The Hummingbird moves in dual narratives. Deborah's care for her patient and husband is interspersed with excerpts from Reed's book. It is fascinating to learn about Japanese plans for war and about the life of one pilot in particular. I often found myself wanting to spend more time with Japanese fighter pilot Ichiro Soga.
Reading about Deborah as a hospice nurse is inspiring. The people who do this kind of work are incredibly kind and patient. I also enjoyed watching the relationship between Deborah and Reed evolve. In the beginning, he is known as the patient who fires all of his nurses and enjoys outwitting Deborah. They soon start to really care for each other. But I sometimes had some trouble with Deborah and her husband Michael. Firstly, I worried for Deborah. I think when someone's spouse is repeatedly violent, there needs to be some intervention (even in fiction). And in spite of their serious marital problems and Michael's PTSD, Deborah seems unable to ever see him without thinking about how hot he is.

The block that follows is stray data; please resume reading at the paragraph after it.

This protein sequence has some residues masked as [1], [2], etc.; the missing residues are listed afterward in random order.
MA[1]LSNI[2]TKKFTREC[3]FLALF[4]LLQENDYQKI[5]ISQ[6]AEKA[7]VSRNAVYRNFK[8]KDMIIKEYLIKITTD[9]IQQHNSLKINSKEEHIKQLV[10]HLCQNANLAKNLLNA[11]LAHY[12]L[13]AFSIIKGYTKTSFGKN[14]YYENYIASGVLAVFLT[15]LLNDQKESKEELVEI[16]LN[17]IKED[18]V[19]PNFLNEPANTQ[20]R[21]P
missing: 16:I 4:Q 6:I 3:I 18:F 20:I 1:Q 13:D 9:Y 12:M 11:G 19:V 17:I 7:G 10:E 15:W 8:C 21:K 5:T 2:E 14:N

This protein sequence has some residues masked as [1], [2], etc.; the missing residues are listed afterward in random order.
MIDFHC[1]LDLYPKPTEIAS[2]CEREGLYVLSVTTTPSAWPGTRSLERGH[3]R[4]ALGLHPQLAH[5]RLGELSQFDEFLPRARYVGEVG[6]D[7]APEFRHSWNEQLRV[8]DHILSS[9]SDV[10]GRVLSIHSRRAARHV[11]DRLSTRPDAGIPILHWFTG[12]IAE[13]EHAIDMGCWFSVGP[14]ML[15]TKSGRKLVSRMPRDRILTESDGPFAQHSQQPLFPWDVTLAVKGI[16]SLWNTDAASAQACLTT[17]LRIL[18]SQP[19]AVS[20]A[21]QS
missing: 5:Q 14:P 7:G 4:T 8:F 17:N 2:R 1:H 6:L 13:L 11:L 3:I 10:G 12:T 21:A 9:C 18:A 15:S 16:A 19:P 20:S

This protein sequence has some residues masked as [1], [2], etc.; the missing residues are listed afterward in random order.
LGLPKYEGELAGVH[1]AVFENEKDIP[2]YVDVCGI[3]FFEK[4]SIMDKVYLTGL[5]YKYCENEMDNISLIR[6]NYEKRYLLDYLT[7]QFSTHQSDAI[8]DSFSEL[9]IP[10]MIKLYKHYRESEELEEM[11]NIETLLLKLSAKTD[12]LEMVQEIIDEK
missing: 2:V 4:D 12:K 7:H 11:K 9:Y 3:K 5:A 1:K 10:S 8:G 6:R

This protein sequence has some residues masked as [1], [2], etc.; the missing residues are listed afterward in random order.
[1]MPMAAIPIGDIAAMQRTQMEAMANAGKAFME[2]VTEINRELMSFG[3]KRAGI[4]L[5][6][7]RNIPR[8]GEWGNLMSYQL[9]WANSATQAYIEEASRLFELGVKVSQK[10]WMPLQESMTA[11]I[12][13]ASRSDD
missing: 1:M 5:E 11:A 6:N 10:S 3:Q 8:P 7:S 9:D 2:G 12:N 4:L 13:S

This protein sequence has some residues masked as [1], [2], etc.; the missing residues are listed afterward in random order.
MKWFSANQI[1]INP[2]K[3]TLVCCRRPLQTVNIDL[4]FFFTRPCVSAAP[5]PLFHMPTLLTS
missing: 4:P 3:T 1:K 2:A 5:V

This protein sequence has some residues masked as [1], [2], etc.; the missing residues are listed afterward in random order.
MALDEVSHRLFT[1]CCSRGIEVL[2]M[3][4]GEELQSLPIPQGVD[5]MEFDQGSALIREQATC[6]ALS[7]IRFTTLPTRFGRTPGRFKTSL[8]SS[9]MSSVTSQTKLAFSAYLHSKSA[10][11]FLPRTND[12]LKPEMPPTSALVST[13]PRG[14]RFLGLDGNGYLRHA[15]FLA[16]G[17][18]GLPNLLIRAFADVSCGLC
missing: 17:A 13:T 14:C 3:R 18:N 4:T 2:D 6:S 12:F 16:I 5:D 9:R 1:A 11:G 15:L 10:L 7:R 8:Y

While I had some trouble with their part of the storyline, The Hummingbird provided my favorite kind of historical fiction. I loved learning that there really was a Japanese fighter pilot who attempted to bomb the American west coast and was later invited to visit the United States. This is a story of love and forgiveness, about learning when to fight and when to make peace, and about making a life that counts and learning to die with dignity.
By Stephen P. Kiernan
William Morrow September 2015
Received for review from TLC Book Tours and the publisher